BCDR hosts a roundtable discussion on "Bahrain – A Seat for International Commercial Arbitration"

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Manama, Nov. 24 (BNA): The Bahrain Chamber for Dispute Resolution (BCDR) hosted on Wednesday a roundtable discussion on the topic of "Bahrain – A Seat for International Commercial Arbitration," at its offices in Diplomatic Area.
 
Attended by more than 30 representatives of both the public and private sectors, including the Vice President of the Supreme Judicial Council and President of the Court of Cassation Shaikh Khalid bin Ali Al Khalifa, and the Chief Executive Officer of the Bahrain Chamber for Dispute Resolution Professor Nassib Ziadé, in-house, transactional and arbitration lawyers, the discussions highlighted the attractiveness of Bahrain as a seat of arbitration.
 
In his opening remarks, Shaikh Khalid bin Ali Al Khalifa presented a brief overview of the steps taken by Bahrain over the past years to bring its legal framework in line with leading pro-arbitration jurisdictions.
 
Describing the steps undertaken since 2000, he observed that as recently as early 2021, Bahrain committed to a number of "access-to-justice" initiatives, at the heart of which lies a dispute resolution ecosystem focused on alternative dispute resolution, including arbitration and mediation.
 
He then highlighted the supportive attitude of the Bahraini judiciary towards arbitration, and stressed the desire of the judiciary to participate in the conversation on how to bolster arbitration in Bahrain and Bahrain as a seat.
 
 
The BCDR’s Chief Executive Officer, Nassib G. Ziadé, followed with some general considerations on the significance of the seat of arbitration. Professor Ziadé examined some of the key considerations that go into choosing a particular seat of arbitration. He observed that an arbitration-friendly seat is one that is equipped with a pro-arbitration legal framework with a modern international arbitration law providing the necessary framework for facilitating the fair resolution of disputes.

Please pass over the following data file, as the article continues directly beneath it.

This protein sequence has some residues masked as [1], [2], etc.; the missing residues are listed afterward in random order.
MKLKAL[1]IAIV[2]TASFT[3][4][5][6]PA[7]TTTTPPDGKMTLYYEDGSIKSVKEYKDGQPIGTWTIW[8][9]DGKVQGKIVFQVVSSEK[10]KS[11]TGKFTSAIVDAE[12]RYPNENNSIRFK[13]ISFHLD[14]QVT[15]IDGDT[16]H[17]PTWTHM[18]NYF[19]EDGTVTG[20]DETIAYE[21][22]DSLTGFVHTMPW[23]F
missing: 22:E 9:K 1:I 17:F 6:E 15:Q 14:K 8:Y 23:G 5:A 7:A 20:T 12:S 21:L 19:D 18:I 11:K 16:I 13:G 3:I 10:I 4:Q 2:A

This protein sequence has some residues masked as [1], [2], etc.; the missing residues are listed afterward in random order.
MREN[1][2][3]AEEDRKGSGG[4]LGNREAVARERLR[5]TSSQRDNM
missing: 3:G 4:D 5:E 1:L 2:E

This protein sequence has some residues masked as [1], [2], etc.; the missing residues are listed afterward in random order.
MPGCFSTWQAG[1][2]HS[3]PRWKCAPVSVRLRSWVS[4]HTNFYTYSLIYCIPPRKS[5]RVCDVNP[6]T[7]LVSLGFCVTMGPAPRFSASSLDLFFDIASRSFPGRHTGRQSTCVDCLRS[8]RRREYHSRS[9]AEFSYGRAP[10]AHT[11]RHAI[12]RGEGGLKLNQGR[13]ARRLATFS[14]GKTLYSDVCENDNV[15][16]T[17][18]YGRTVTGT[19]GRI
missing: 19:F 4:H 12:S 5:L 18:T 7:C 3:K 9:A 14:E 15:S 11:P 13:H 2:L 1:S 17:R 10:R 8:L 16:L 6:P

Professor Ziadé then presented in light of the aforementioned considerations, the existing legal framework in Bahrain. He observed that Bahrain is party to numerous international instruments bolstering arbitration, not the least of which is the 1958 New York Convention on the Recognition and Enforcement of Foreign Arbitral Awards which Bahrain ratified in 1988. He also observed that Bahrain promulgated Law No. 9 of 2015, adopting the UNCITRAL Model Law on International Commercial Arbitration as the law governing both domestic and international arbitration, and granting immunity to arbitrators, their employees, and persons authorized by them to undertake some of their tasks, in relation to acts or omissions in the performance of their duties (except where these result from bad faith or gross mistake).
 
Professor Ziadé concluded his remarks with illustrative examples from recent decisions of the Bahraini courts, including the Court of Cassation, how the attitude and practice of the Bahraini judiciary was consistent with current approaches to the interpretation and application of the UNCITRAL Model Law and other arbitration-related international treaties.
 
The attendees then provided their views on Bahrain as a seat of arbitration, and on the most efficient ways of promoting Bahrain as a seat.
 
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